This is a guest post by Miss S. Market, virtual journalist from the DividendLife Journal.
December 30th, 2016 – Detroit.
Today’s temperature in Detroit opened higher before edging lower Friday morning, the last day of the year, as the climate looked to end a two-day skid. Temperatures haven’t had a three-day losing streak since the last time this happened.
Frank Dinkum, director of Quant Meteorological Operations for MSABC, told us that low cloud cover could be a major factor today.
“For weeks, we’ve been told that the clouds will be lower,” he said. “I hope they are. The temperature’s going to be very low otherwise, and that might lead to a disproportionate move by the climate.”
When asked if the new year would bring higher temperatures, Dinkum was hesitant to say.
“Initially you would think a new year, a new month, there would be new temperatures reached, but what’s happening over on the east coast has thrown a bit of a curveball into this,” he said. “We’ll see how the clouds do, maybe look at the winds too … there might be some indecision by the climate.”
Looking ahead to 2017, Jeff Maynard, managing director of institutional climate forecasts at Raymond Jones, wrote in a note that among the top concerns for the new year are the sun’s temperature, the moon’s distance from the earth, the ocean’s temperature, aging infrastructure and cybersecurity breaches.
Thanks Jeff, our readers will find that advice actionable.
As of Thursday’s close, Detroit’s temperature reached 30 degrees, down 0.57 percent, from 30.16 °C and is on pace for its first negative week since before the election. It continued to be up 13.74% year to date from a low of 25.8°C.
Meanwhile temperatures in all regions turned negative after the Climate 500, an index of the temperatures in the largest 500 US cities, ended Thursday down 0.1°C. Lincoln, Nebraska was the biggest laggard, down nearly three quarters of a degree.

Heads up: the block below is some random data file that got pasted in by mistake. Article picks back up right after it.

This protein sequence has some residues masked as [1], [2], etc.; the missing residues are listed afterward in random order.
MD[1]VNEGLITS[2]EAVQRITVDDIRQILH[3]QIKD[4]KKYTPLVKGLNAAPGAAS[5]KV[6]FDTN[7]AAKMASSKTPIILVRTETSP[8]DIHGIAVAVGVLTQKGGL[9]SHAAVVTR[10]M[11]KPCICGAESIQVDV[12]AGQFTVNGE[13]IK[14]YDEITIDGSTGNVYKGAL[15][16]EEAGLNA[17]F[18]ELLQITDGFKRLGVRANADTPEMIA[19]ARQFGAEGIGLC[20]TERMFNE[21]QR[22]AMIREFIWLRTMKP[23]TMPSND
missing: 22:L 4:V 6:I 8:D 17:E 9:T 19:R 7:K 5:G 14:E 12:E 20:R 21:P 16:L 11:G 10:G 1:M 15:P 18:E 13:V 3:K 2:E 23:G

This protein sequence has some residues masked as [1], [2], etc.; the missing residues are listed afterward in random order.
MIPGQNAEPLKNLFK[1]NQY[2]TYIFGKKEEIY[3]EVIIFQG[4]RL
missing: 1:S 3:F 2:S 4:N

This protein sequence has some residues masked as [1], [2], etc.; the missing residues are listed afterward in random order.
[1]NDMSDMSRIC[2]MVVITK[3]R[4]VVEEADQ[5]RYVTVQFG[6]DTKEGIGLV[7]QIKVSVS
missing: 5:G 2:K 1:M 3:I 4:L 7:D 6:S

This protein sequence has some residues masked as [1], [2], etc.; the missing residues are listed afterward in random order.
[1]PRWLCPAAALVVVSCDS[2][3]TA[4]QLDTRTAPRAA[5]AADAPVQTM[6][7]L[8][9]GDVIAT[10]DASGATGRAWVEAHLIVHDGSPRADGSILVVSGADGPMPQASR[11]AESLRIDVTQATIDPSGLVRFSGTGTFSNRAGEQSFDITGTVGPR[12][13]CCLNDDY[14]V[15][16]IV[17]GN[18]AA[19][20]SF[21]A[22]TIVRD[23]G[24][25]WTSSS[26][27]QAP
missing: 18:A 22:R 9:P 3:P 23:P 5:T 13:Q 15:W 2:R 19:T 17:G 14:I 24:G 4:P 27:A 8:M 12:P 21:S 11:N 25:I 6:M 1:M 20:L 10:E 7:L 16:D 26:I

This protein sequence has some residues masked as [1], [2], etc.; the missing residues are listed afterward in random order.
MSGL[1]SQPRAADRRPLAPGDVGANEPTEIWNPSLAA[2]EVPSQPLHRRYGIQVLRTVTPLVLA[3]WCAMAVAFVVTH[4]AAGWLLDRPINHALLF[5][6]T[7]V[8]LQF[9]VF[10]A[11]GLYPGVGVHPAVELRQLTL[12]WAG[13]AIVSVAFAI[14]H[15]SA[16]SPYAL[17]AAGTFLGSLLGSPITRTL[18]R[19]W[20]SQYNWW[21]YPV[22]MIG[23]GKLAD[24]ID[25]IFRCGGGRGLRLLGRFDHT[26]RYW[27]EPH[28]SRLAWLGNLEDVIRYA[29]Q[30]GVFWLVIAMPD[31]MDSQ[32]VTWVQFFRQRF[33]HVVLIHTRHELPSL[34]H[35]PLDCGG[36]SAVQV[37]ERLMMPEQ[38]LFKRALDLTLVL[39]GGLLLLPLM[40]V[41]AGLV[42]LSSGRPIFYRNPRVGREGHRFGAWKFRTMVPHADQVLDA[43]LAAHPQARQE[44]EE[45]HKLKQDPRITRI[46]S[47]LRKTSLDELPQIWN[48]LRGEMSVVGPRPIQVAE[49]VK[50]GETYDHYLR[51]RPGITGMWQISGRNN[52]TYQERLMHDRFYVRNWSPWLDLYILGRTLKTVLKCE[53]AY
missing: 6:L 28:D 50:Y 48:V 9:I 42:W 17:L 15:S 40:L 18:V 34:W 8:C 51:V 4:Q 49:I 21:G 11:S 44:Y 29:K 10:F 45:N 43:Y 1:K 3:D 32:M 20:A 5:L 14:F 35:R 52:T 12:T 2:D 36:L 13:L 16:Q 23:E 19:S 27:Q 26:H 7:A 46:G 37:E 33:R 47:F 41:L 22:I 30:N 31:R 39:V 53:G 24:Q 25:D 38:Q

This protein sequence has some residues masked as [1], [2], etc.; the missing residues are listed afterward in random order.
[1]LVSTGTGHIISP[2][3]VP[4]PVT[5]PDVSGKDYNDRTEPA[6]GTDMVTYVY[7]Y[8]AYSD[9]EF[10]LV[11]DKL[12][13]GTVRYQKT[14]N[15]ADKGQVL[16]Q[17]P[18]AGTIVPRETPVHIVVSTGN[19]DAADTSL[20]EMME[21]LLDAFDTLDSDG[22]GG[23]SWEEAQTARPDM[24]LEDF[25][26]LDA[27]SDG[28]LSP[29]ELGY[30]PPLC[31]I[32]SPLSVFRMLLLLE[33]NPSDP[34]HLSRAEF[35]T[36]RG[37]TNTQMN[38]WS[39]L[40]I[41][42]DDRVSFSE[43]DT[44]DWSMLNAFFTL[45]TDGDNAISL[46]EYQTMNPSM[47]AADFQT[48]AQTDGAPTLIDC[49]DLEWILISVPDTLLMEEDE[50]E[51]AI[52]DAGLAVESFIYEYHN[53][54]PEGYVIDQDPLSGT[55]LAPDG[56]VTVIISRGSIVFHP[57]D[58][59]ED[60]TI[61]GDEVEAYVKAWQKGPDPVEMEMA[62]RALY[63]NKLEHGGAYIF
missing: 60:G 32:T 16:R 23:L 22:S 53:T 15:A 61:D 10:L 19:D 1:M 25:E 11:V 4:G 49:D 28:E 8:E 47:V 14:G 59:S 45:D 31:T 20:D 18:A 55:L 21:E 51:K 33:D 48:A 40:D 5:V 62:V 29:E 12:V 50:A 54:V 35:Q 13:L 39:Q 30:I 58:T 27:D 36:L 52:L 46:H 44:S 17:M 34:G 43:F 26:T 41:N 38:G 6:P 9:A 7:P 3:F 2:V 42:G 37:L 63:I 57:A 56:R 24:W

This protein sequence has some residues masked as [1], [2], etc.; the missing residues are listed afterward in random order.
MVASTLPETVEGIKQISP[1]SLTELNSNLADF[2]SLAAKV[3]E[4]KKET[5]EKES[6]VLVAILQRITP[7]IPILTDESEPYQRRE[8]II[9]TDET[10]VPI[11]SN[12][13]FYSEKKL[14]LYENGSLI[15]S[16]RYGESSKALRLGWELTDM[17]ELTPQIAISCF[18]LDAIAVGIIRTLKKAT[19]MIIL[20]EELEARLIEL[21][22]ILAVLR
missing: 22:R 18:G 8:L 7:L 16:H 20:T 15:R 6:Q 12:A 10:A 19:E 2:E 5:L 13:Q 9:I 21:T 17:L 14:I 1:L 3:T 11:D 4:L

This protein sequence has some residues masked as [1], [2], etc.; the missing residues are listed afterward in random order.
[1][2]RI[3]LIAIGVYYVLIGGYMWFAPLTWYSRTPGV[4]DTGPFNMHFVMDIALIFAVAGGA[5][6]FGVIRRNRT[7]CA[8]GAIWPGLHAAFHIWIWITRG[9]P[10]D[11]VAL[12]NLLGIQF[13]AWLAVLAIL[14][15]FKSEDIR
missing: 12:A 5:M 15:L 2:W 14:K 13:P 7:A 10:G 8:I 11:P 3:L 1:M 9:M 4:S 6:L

“How will this downtrend affect your clothing choices tomorrow? Will you be selling any clothes?” we asked Dawn Denning, a random passerby at the mall. “Probably not much,” she admitted bundled up in a warm parka, “it’s already quite chilly.”
We then turned to TemperatureDude, a financial independence blogger. “I especially like the coldest days but it’s been hard to find heat recently! Everything is so cold! But collect as much heat that you can, it really builds up over time!” he said enthusiastically.
“Aren’t you concerned that temperatures in Detroit are dropping faster than Orlando, Florida?” we persisted. “Not at all!” replied TemperatureDude. “I try to spend time in at least 30 different regions, so I can average-down on the temperatures!”
In other markets, the Wind Index decreased a modest 7% to an average speed of 32.5 mph.
Meanwhile Rain Futures were up, gaining 10mm since January; the 16% increase making for the wettest year since 2009.
Climate markets will be closed tomorrow for the New Year but will re-open on Tuesday 2nd November.
All names and organizations mentioned here are entirely made up by yours truly, Dividend Life. This post was inspired by some random ‘market news’ article on CNBC. The stock market was replaced with temperature.
Keep things in perspective when you read or hear market ‘noise’.